Some SBIR-recipient companies have made concerted efforts to work with NASA prime contractors. Dr. Haynes of IAI noted that SBIR awards were often the basis for technology capabilities that allowed the company to become involved in major projects as partners or major subcontractors to prime contractors. IAI has been included on major bid teams led by Raytheon, Honeywell, Northrop Grumman, and Lockheed Martin.
IAI has made a strategic shift toward commercialization through partnerships, beyond its existing business model as a contract research company largely focused on SBIR, by developing close relations with a number of prime contractors. In many cases, IAI has become a part of the bid team for major contracts. In others, primes have picked up what IAI calls “productized services,” packages of technology and related service contracts, for integration into larger projects. Prime customers include BAE Systems, Honeywell, Northrop Grumman, Boeing, and Raytheon.9
Capacity Building—Human Capital
SBIR funding can be used in part to provide small companies with necessary equipment, but interviews and survey responses show that the human
9 TecFusion™ is an attempt to systematically bring SBCs together with primes after Phase II is completed.
capital effects can be more important. Most directly, SBIR funding allows companies to hire staff, typically approximately two to four full-time staff at the PhD level for a Phase II project. SBIR funding has other capacity building effects as well. According to one survey respondent, “During the actual work phases the principal investigator (PI) and co-workers communicated with other colleagues in the field which facilitated various aspects of the project while providing industrial training to PI. In fact this PI has gone on to start another company drawing on what was learned from the NASA SBIR program.”
SUPPORTING THE AGENCY MISSION
Building Innovative Technologies Needed by NASA
Evidence from cases strongly supports the view that the SBIR program provides important technologies that are taken up by NASA and could perhaps not be acquired by other mechanisms.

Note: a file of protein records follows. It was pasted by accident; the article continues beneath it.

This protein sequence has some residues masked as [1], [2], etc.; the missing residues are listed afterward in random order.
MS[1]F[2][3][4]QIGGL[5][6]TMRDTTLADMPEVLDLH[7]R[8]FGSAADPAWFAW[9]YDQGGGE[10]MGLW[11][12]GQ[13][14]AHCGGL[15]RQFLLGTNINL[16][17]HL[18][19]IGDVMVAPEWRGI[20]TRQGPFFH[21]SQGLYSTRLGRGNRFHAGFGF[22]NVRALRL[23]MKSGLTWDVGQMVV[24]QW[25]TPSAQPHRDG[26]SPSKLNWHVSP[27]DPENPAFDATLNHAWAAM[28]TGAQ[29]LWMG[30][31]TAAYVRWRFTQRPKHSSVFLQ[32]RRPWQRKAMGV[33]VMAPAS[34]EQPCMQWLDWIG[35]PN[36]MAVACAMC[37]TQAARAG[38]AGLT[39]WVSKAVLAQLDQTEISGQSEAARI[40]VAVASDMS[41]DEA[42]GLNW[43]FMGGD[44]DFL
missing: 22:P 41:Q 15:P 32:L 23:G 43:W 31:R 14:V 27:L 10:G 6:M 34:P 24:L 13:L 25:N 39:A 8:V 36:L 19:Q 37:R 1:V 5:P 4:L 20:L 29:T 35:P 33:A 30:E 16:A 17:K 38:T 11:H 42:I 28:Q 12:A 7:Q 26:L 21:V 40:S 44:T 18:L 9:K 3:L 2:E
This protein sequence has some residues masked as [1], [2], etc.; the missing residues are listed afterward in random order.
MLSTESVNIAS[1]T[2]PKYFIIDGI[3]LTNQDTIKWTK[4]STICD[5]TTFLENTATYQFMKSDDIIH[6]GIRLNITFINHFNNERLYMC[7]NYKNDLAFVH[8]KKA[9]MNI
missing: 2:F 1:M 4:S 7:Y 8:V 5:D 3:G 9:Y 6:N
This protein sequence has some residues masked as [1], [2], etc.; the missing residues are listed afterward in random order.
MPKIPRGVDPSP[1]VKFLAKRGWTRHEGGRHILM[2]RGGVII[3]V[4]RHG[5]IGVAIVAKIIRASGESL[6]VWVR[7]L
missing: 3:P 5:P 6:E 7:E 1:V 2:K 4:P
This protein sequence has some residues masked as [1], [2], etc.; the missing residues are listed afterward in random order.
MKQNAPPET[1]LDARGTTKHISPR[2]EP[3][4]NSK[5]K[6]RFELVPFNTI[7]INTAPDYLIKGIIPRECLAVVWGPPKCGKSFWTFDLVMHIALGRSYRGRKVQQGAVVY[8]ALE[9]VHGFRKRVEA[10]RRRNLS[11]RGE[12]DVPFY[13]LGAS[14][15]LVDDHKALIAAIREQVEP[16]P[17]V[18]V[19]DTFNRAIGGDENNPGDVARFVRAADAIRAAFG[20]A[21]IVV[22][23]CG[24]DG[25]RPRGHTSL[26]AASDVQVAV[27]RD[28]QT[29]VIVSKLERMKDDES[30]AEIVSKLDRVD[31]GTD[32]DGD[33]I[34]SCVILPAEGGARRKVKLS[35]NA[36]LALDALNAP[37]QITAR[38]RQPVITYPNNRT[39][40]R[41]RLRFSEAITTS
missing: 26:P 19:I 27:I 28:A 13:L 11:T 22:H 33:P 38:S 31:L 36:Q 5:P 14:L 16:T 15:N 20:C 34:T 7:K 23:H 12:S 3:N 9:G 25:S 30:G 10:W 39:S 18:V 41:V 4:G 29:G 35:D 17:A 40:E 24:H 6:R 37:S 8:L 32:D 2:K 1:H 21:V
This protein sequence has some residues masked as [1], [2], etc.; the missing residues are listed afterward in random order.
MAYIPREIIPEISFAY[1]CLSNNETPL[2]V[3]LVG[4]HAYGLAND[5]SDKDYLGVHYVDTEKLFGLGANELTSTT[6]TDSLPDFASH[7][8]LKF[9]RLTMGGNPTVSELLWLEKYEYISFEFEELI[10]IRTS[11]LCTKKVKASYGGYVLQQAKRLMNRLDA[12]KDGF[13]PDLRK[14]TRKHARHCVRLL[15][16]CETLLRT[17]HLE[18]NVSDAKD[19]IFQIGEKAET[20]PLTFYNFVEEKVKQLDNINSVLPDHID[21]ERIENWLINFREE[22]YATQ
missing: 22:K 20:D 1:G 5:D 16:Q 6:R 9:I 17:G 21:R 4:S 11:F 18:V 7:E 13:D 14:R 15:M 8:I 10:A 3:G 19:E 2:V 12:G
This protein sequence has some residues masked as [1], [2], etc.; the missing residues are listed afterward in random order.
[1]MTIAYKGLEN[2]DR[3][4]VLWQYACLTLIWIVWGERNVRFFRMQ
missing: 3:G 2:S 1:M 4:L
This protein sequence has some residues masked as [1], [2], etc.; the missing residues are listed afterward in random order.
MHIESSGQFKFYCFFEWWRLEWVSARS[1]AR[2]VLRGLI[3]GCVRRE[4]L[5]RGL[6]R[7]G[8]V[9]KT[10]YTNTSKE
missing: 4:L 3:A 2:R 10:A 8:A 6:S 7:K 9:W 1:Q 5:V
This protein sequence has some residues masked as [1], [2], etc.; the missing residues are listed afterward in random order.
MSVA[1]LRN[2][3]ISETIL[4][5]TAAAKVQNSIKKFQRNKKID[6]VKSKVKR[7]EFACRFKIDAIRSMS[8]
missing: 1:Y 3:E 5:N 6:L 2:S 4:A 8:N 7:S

Honeybee has, according to Irene Yachbes, its director of technology development, provided technologies used by NASA for on-Mars missions:
- The Rock Abrasion Tool (RAT) was the first machine to access rock interiors on another planet. Designed, developed, and operated by Honeybee Robotics as a part of NASA’s 2003 Mars Exploration project, the RAT uses grinding wheels of diamond dust and resin to gently abrade the surface of Martian rocks (see Box 7-9).10
10 For more on Honeybee’s technologies used for on-Mars missions, see http://marsrover.nasa.gov/mission/spacecraft_instru_rat.html.
- The Icy Soil Acquisition Device (ISAD) flew on NASA’s 2007 Phoenix Mission. The ISAD (sometimes called the Phoenix Scoop) is both a soil scoop and a precision ice-sampling tool integrated on the end of the robotic arm of the Phoenix lander.11 The ISAD was used to dig into the surface surrounding the lander and to acquire icy soil samples. These samples were then delivered to science instruments for examination. According to Ms. Yachbes, Honeybee designed, built, and tested the ISAD in only 14 months in response to an urgent request from NASA for improved methods of gathering samples from very icy soil targets. This development was possible in part because Honeybee maintains the facilities and expertise for preparing and testing tools utilizing simulated Mars soil under simulated Mars temperatures.
These highly specialized capabilities have been developed by Honeybee in the course of more than 100 projects for NASA, serving the needs of nine NASA Centers.
Many other companies had similar (although perhaps not such dramatic stories) about the technologies developed for NASA. According to Dr. Bilanin, all U.S. manufacturers (and most of those overseas) now utilize CDI rotorcraft software in the design and analysis of helicopters.
Other companies have developed a consistent relationship with NASA that allows them to become a go-to source of high-end technical expertise. Paragon, for example, has been involved in a number of ground-breaking scientific and technical efforts (see Box 7-10).
Working with NASA Centers and Commercial Partners
NASA Centers are important research enterprises in their own right. They often maintain unique technical facilities (such as the wind tunnel at Glenn Research Center) and have a highly qualified staff of engineers and scientists. Over time, some SBIR companies are able to develop important ongoing relationships with NASA Centers, which serve both parties well.